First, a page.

The Book of  I PETER
James J. Barker


Lesson 10
SUFFERING FOR WELL DOING

Text: I PETER 3:12-17


INTRODUCTION:


  1. Our text this evening deals with the subject of Christian suffering.
  2. Verse 13 begins with the word, "And," indicating a connection with the preceding verses.   The Lord watches over those who are righteous, "but the face of the Lord is against them that do evil" (I Peter 3:12).
  3. Peter has already referred several times to Christians suffering for their faith (1:6, 7; 2:12, 15, 19-21; 3:9).
  4. He will deal with this subject even more frequently from this point on.  In fact, it is the main theme of this epistle.   The Scofield Study Bible says, "The distinctive note of First Peter is preparation for victory over suffering. The last-name word occurs about fifteen times, and is the key-word to the Epistle" (introduction to the epistle, p. 1311).
  5. Peter wrote this epistle to comfort his afflicted readers, and to strengthen them and encourage them to stand firm despite their sufferings.

 

I. EVIL MEN CAUSE SUFFERING

  1. The word "evil" occurs ten times in this epistle (2:1; 3:9, 10, 11, 12, 16, 17; 4:4, 14).
  2. A few years ago, President Bush was ridiculed for referring to terrorists as "evildoers," but that is exactly what they are.
  3. It would have been better if he would have identified these terrorists as Muslim evildoers, but his critics certainly would not have liked that.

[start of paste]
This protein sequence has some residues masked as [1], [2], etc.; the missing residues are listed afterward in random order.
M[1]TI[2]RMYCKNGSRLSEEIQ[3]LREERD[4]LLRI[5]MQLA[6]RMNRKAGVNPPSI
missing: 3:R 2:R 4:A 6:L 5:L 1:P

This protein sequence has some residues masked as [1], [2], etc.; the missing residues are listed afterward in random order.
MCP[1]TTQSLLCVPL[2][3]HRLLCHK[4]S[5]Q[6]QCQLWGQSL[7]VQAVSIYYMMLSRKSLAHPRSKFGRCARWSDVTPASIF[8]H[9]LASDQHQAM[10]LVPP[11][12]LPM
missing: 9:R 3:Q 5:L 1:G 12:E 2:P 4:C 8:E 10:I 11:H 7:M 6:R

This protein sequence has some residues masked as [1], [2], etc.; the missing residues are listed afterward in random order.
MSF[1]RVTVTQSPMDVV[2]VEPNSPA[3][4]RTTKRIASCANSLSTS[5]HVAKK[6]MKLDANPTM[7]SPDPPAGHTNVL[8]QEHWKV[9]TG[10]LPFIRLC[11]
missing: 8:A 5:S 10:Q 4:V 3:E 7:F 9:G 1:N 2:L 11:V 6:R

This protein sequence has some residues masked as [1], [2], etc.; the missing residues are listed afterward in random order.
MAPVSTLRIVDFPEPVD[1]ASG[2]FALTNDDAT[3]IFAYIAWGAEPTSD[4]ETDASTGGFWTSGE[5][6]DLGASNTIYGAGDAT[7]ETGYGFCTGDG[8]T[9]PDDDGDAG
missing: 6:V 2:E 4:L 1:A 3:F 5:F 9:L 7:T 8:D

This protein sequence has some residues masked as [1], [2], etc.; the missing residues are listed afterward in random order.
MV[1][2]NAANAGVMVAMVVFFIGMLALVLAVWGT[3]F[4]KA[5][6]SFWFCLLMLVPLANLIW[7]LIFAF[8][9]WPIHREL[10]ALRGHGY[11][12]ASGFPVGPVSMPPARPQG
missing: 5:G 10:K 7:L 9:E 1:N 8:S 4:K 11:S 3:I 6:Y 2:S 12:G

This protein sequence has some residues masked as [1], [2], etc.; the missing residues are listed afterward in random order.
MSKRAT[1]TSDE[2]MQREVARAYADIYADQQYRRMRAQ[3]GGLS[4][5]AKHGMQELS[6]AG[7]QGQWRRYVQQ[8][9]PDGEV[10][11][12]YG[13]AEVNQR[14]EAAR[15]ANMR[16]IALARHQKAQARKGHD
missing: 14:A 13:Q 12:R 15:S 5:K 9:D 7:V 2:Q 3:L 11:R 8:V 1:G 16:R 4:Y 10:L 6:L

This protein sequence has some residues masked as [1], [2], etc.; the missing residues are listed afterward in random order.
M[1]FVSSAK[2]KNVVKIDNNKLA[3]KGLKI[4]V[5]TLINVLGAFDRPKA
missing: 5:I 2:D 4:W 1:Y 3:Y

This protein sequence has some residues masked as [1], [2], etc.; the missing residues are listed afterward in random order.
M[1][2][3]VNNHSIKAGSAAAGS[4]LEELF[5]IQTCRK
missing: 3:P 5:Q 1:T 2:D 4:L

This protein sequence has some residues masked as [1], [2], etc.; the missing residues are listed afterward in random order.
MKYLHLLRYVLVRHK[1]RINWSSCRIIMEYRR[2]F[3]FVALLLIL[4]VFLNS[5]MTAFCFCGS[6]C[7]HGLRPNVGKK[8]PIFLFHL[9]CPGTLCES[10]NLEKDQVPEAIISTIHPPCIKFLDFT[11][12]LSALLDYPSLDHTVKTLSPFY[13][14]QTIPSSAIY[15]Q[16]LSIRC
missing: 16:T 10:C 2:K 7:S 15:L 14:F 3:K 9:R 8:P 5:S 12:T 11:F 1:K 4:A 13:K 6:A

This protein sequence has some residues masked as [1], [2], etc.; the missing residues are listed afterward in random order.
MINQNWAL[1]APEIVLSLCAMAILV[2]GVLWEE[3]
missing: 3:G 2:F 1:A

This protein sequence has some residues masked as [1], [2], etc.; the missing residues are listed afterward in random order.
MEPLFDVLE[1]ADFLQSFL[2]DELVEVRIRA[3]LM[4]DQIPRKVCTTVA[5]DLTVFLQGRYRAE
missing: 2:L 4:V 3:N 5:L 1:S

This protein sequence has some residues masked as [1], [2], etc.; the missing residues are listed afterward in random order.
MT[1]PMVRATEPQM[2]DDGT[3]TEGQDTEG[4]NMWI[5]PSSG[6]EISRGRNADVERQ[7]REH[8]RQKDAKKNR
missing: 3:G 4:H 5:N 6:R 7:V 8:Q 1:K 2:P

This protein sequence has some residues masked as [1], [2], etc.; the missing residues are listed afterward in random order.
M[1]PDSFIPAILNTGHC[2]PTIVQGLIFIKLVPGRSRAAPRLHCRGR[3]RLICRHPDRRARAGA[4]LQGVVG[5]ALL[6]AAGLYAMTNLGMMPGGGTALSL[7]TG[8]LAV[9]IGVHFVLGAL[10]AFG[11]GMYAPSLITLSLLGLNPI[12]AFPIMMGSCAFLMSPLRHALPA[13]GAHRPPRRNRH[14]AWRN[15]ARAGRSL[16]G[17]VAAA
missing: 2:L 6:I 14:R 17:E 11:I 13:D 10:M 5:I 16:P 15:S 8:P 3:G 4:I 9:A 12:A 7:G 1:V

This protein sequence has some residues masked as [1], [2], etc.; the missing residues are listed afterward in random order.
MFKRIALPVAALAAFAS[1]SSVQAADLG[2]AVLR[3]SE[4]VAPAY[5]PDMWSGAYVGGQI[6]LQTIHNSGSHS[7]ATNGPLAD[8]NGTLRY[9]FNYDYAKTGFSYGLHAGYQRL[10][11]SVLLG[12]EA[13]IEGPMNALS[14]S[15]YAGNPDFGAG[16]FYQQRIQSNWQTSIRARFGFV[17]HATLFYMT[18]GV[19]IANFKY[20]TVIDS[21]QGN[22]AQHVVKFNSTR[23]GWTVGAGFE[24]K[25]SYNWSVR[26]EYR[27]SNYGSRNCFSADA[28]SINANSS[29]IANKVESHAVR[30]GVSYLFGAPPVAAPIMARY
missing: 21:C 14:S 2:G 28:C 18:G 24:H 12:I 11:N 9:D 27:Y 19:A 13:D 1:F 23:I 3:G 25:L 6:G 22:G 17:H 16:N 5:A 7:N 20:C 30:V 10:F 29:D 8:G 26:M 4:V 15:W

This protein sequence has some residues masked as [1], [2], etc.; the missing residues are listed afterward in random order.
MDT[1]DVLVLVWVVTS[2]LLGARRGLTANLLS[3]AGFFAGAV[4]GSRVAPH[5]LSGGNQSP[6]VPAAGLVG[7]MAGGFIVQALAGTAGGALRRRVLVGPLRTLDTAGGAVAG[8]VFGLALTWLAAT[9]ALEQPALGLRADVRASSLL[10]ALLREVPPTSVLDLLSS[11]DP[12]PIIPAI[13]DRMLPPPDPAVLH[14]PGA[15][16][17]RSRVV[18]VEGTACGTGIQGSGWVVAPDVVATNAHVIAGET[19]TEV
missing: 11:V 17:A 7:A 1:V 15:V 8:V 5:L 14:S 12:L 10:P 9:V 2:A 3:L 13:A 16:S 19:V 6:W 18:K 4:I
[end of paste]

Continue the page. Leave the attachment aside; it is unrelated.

4. Furthermore, "evildoers" is a perfectly good Bible word (cf. I Peter 2:12, 14; 3:16; 4:15).
  5. Psalm 37:9 says, "For evildoers shall be cut off: but those that wait upon the LORD, they shall inherit the earth."
  6. In our text tonight, we see that suffering is inflicted by evil men because they hate God (I Peter 3:16, 17; cf. John 15:18-27).
  7. FB Meyer referred to this as a "collision with the prejudices and interests of worldly and evil men, incurring as of old their most virulent dislike, and probably their violent resistance" (Tried By Fire, Exposition of the First Epistle of Peter).
  8. The worldly crowd resents the fact that Christians do not go along with their wickedness, and so they speak evil of us (I Peter 4:4).
  9. FB Meyer also said, "Not to be hated by the world; to be loved and flattered and caressed by the world -- is one of the most terrible positions in which a Christian can find himself."
  10. This desire to be loved and flattered and caressed by the world is what led to the downfall of Billy Graham.  And it has led to the emergence of such odious characters as Rick Warren.
  11. In his new book, Decision Points, President George W. Bush says he heard Billy Graham say that some people do not need to be born again because they are "born Christian."
  12. The world loves that kind of preaching but God hates it.
  13. The words "suffer" and "suffering" are found seven times in I Peter (2:19, 20; 3:14, 17; 4:15, 16, 19).
  14. The word "suffered" and "sufferings" are found nine times.  Eight out of the nine refer to our Lord's sufferings (1:11; 2:21, 23; 3:18; 4:1, 13; 5:1, 10).
  15. There is a connection between our Lord's sufferings and ours (4:13).

 

II. THE HAPPINESS THAT ACCOMPANIES SUFFERING